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Amphetamines

Aka: Speed, Sulphate, sulph, whiz


Written by SpunOut | View this authors Twitter page and posted in health


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Remember: All drugs, including the misuse of prescribed medication, can pose serious health risks, up to and including possible death.

What are Amphetamines?

Amphetamine sulphate is a man made drug that usually comes in a white, grey, pink or yellow powder or pill/tablet form. It may be taken by mouth, dissolved in water, injected, sniffed up the nose, or smoked.

There are three main pharmaceutical classes of amphetamine (the common brand names are in brackets): laevo or dl-amphetamine (Benzedrine), dextroamphetamine (Dexedrine) and methylamphetamine (Methedrine). The latter is also known as crystal meth and is the most potent of the three.

What are the effects of Amphetamines?

  • Amphetamine is a stimulant, which quickens the heartbeat. The effects tend to set in about 30 minutes after taking the drug.
  • Users may experience increased confidence, sociability and energy levels.
  • Sometimes users feel anxious and restless and may panic and feel everyone is getting at them.
  • A tense jaw and teeth grinding are also common.
  • As it wears off people may feel very tired and depressed. Feelings of irritability, anxiety, restlessness, dizziness, depression and tremors may occur.
  • Insomnia is very common and can keep users awake for days afterwards. Large amounts can cause panic, paranoia and hallucinations.

What are the risks of Amphetamines?

  • Increased blood pressure can also rupture or block tiny blood vessels. If this happens in the brain, it can lead to paralysis or coma.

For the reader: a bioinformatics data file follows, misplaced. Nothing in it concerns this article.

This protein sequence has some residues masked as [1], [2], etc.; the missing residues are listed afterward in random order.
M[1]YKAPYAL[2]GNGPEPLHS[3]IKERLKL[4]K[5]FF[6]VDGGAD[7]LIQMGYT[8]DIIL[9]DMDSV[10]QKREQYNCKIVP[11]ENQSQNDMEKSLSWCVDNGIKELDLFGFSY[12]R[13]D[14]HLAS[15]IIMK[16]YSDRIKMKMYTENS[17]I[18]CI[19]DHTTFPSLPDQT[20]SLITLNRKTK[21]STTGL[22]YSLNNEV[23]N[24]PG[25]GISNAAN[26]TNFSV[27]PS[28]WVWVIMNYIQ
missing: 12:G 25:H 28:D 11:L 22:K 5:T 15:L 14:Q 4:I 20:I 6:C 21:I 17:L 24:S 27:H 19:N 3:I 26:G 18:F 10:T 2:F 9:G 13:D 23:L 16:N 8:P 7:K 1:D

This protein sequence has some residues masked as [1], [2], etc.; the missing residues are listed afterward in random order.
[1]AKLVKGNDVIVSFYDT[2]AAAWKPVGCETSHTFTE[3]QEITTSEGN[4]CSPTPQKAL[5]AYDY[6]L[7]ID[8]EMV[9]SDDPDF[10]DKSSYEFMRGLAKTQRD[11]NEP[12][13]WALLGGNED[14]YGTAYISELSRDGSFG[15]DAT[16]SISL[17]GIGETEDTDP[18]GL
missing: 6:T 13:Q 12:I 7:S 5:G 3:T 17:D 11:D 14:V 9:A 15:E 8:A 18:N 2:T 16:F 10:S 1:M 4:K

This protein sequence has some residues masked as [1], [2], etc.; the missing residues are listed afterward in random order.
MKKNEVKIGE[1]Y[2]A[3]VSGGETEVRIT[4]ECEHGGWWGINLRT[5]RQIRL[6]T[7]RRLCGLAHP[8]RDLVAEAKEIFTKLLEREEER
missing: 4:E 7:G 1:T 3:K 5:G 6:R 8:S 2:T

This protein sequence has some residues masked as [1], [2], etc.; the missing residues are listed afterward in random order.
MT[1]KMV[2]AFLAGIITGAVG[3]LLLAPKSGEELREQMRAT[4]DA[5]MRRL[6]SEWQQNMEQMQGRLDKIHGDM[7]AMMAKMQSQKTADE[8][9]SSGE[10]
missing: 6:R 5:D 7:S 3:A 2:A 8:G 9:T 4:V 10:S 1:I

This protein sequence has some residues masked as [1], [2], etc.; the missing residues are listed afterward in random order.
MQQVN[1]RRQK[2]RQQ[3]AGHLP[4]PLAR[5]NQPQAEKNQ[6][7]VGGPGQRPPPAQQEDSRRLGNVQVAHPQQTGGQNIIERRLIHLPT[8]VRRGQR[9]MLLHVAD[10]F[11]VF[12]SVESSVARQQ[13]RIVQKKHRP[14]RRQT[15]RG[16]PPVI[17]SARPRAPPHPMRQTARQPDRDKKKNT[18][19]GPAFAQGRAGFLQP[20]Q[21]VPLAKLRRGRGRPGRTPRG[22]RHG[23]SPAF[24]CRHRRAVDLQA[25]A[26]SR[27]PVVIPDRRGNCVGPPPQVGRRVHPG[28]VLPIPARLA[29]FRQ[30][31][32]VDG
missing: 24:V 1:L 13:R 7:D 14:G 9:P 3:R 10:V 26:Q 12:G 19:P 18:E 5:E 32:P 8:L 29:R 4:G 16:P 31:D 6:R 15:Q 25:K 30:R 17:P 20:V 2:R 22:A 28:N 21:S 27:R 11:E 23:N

• Injecting can damage veins and lead to gangrene. Injection also puts users at risk of dangerous infections such as Hepatitis and HIV, from contaminated needles, syringes and other equipment.
  • The comedown can last for a couple of days, leaving users feeling tired, depressed, irritable and physically uncomfortable.
  • Disruption of sleep and eating patterns may lead to regular users weight loss and becoming very physically run down. This can reduce resistance to illness like cold and flu.
  • Heavy, regular users may become very depressed and paranoid. Taken over a period of time, this can cause psychotic mental illness to develop.

What does the law say about Amphetamines?

The Misuse of Drugs Acts controls most of the amphetamine type drugs. Their unauthorised production, supply or possession is an offence, as is allowing premises to be used for producing or supplying the drugs.

First-Aid responses

  • Calm the person down and reassure them that everything is alright.
  • Talk quietly and explain that the panicky feeling will gradually go.
  • Keep them away from loud noises and bright lights.
  • Encourage them to breathe slowly and deeply to prevent hyperventilation.
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Published February 27th, 2013
Last updated October 28th, 2015
Tags drugs addiction
Can this be improved? Contact editor@spunout.ie if you have any suggestions for this article.

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